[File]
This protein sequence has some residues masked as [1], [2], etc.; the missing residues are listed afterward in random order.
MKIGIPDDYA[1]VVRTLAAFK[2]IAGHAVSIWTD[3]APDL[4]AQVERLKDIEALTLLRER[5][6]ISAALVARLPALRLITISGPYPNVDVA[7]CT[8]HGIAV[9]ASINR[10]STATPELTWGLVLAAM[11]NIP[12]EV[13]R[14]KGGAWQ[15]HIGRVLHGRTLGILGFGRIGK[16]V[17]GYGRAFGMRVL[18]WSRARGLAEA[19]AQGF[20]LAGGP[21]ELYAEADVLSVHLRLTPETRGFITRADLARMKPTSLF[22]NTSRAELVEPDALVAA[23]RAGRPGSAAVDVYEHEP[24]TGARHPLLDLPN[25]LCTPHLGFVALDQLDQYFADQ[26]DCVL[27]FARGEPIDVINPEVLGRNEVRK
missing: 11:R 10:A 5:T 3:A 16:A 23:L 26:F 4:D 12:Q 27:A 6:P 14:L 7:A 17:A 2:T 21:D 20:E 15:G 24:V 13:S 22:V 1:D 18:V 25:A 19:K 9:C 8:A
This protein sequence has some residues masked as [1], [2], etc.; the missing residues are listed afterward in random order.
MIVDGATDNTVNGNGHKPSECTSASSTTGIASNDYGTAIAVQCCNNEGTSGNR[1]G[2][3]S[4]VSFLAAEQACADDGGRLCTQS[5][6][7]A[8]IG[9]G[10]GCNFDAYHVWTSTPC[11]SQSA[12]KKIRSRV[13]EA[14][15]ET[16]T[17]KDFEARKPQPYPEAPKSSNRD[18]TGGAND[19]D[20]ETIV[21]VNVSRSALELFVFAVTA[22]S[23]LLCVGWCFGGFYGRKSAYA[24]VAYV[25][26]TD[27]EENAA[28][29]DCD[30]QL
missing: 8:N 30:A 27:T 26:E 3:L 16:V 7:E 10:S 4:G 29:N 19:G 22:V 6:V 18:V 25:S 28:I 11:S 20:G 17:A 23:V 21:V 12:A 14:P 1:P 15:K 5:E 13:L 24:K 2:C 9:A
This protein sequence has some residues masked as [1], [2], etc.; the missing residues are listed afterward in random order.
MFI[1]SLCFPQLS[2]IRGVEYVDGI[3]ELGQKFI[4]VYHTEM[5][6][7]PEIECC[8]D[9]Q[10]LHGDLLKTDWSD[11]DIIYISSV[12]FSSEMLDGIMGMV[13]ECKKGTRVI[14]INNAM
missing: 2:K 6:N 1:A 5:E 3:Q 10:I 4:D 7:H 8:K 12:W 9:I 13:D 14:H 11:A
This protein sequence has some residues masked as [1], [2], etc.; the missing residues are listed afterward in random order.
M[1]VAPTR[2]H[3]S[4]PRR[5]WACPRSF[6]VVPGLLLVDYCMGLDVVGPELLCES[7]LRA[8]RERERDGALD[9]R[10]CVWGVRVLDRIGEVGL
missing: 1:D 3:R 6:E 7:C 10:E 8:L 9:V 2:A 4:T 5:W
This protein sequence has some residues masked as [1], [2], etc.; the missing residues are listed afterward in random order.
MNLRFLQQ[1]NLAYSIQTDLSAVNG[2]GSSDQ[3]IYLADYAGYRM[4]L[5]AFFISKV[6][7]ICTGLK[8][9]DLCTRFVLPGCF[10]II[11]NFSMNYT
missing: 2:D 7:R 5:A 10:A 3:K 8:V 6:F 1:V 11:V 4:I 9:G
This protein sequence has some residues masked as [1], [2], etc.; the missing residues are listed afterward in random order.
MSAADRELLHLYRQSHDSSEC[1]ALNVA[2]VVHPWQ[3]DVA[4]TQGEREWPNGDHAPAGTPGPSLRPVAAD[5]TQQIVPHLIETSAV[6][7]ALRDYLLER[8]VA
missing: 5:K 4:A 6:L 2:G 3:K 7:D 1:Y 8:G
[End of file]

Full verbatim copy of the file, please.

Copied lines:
This protein sequence has some residues masked as [1], [2], etc.; the missing residues are listed afterward in random order.
MKIGIPDDYA[1]VVRTLAAFK[2]IAGHAVSIWTD[3]APDL[4]AQVERLKDIEALTLLRER[5][6]ISAALVARLPALRLITISGPYPNVDVA[7]CT[8]HGIAV[9]ASINR[10]STATPELTWGLVLAAM[11]NIP[12]EV[13]R[14]KGGAWQ[15]HIGRVLHGRTLGILGFGRIGK[16]V[17]GYGRAFGMRVL[18]WSRARGLAEA[19]AQGF[20]LAGGP[21]ELYAEADVLSVHLRLTPETRGFITRADLARMKPTSLF[22]NTSRAELVEPDALVAA[23]RAGRPGSAAVDVYEHEP[24]TGARHPLLDLPN[25]LCTPHLGFVALDQLDQYFADQ[26]DCVL[27]FARGEPIDVINPEVLGRNEVRK
missing: 11:R 10:A 5:T 3:A 16:A 23:L 26:F 4:D 12:Q 27:A 6:P 14:L 7:A 17:A 2:T 21:D 20:E 15:G 24:V 13:S 22:V 1:D 18:V 25:A 19:K 9:C 8:A
This protein sequence has some residues masked as [1], [2], etc.; the missing residues are listed afterward in random order.
MIVDGATDNTVNGNGHKPSECTSASSTTGIASNDYGTAIAVQCCNNEGTSGNR[1]G[2][3]S[4]VSFLAAEQACADDGGRLCTQS[5][6][7]A[8]IG[9]G[10]GCNFDAYHVWTSTPC[11]SQSA[12]KKIRSRV[13]EA[14][15]ET[16]T[17]KDFEARKPQPYPEAPKSSNRD[18]TGGAND[19]D[20]ETIV[21]VNVSRSALELFVFAVTA[22]S[23]LLCVGWCFGGFYGRKSAYA[24]VAYV[25][26]TD[27]EENAA[28][29]DCD[30]QL
missing: 8:N 30:A 27:T 26:E 3:L 16:V 7:E 10:S 4:G 29:N 19:G 22:V 6:V 18:V 25:S 28:I 11:S 20:G 17:A 23:V 21:V 12:A 14:P 1:P 15:K 5:E 13:L 24:K 2:C 9:A
This protein sequence has some residues masked as [1], [2], etc.; the missing residues are listed afterward in random order.
MFI[1]SLCFPQLS[2]IRGVEYVDGI[3]ELGQKFI[4]VYHTEM[5][6][7]PEIECC[8]D[9]Q[10]LHGDLLKTDWSD[11]DIIYISSV[12]FSSEMLDGIMGMV[13]ECKKGTRVI[14]INNAM
missing: 2:K 6:N 1:A 5:E 3:Q 10:I 4:D 7:H 8:K 12:W 9:I 13:D 14:H 11:A
This protein sequence has some residues masked as [1], [2], etc.; the missing residues are listed afterward in random order.
M[1]VAPTR[2]H[3]S[4]PRR[5]WACPRSF[6]VVPGLLLVDYCMGLDVVGPELLCES[7]LRA[8]RERERDGALD[9]R[10]CVWGVRVLDRIGEVGL
missing: 1:D 3:R 6:E 7:C 10:E 8:L 9:V 2:A 4:T 5:W
This protein sequence has some residues masked as [1], [2], etc.; the missing residues are listed afterward in random order.
MNLRFLQQ[1]NLAYSIQTDLSAVNG[2]GSSDQ[3]IYLADYAGYRM[4]L[5]AFFISKV[6][7]ICTGLK[8][9]DLCTRFVLPGCF[10]II[11]NFSMNYT
missing: 2:D 7:R 5:A 10:A 3:K 8:V 6:F 1:V 11:V 4:I 9:G
This protein sequence has some residues masked as [1], [2], etc.; the missing residues are listed afterward in random order.
MSAADRELLHLYRQSHDSSEC[1]ALNVA[2]VVHPWQ[3]DVA[4]TQGEREWPNGDHAPAGTPGPSLRPVAAD[5]TQQIVPHLIETSAV[6][7]ALRDYLLER[8]VA
missing: 5:K 4:A 6:L 2:G 3:K 7:D 1:Y 8:G